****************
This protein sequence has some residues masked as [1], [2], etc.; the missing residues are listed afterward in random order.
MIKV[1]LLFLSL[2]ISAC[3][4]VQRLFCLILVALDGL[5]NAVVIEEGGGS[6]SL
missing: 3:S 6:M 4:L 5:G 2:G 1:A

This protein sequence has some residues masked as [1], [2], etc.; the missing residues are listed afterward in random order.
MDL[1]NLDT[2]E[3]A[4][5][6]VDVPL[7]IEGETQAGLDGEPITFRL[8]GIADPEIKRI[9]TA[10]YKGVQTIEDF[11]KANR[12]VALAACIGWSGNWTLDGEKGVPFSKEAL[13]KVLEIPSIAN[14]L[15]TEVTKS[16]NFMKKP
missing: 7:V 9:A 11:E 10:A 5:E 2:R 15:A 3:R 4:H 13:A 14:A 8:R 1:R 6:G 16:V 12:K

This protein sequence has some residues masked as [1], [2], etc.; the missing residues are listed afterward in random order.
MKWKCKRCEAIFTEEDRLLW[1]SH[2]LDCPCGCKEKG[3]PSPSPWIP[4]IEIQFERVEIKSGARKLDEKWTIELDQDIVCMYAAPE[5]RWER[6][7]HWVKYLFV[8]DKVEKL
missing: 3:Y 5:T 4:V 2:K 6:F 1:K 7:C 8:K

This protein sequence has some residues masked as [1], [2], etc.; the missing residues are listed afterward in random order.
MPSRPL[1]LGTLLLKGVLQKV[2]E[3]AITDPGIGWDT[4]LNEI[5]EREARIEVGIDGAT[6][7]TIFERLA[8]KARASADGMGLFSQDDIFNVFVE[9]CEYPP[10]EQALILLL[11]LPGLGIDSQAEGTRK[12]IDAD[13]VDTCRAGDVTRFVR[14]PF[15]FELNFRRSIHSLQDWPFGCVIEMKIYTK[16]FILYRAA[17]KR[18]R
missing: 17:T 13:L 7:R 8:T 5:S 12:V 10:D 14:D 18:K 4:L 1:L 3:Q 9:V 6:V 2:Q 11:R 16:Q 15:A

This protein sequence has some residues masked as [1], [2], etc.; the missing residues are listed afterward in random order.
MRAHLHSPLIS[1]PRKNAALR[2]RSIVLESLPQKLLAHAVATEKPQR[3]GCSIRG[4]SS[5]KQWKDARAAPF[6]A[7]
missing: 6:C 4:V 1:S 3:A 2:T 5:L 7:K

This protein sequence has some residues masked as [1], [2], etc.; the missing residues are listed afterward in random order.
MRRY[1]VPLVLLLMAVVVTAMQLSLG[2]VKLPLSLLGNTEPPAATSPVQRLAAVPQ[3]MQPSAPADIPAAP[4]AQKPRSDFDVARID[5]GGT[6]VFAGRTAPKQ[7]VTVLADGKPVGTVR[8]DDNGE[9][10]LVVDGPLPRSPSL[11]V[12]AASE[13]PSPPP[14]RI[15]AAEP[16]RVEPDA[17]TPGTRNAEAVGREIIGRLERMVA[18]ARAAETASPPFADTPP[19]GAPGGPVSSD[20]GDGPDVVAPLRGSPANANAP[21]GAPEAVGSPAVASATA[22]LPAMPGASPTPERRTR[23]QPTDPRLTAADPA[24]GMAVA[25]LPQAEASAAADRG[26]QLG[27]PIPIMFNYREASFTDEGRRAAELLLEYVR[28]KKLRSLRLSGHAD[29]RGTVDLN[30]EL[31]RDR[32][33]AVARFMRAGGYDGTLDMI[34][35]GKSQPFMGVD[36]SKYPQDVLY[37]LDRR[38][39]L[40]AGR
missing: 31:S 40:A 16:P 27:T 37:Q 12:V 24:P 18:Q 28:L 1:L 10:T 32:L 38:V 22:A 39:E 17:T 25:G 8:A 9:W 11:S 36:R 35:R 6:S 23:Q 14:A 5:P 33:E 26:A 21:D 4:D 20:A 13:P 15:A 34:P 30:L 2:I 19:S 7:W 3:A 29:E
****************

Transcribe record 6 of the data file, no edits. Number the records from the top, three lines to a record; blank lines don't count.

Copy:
This protein sequence has some residues masked as [1], [2], etc.; the missing residues are listed afterward in random order.
MRRY[1]VPLVLLLMAVVVTAMQLSLG[2]VKLPLSLLGNTEPPAATSPVQRLAAVPQ[3]MQPSAPADIPAAP[4]AQKPRSDFDVARID[5]GGT[6]VFAGRTAPKQ[7]VTVLADGKPVGTVR[8]DDNGE[9][10]LVVDGPLPRSPSL[11]V[12]AASE[13]PSPPP[14]RI[15]AAEP[16]RVEPDA[17]TPGTRNAEAVGREIIGRLERMVA[18]ARAAETASPPFADTPP[19]GAPGGPVSSD[20]GDGPDVVAPLRGSPANANAP[21]GAPEAVGSPAVASATA[22]LPAMPGASPTPERRTR[23]QPTDPRLTAADPA[24]GMAVA[25]LPQAEASAAADRG[26]QLG[27]PIPIMFNYREASFTDEGRRAAELLLEYVR[28]KKLRSLRLSGHAD[29]RGTVDLN[30]EL[31]RDR[32][33]AVARFMRAGGYDGTLDMI[34][35]GKSQPFMGVD[36]SKYPQDVLY[37]LDRR[38][39]L[40]AGR
missing: 31:S 40:A 16:P 27:T 37:Q 12:V 24:P 18:Q 28:L 1:L 10:T 32:L 38:V 22:A 39:E 17:T 25:G 8:A 9:W 11:S 36:R 35:R 6:S 23:Q 14:A 5:P 33:E 26:A 21:D 4:D 20:A 13:P 15:A 34:P 30:L 2:I 19:S 7:W 3:A 29:E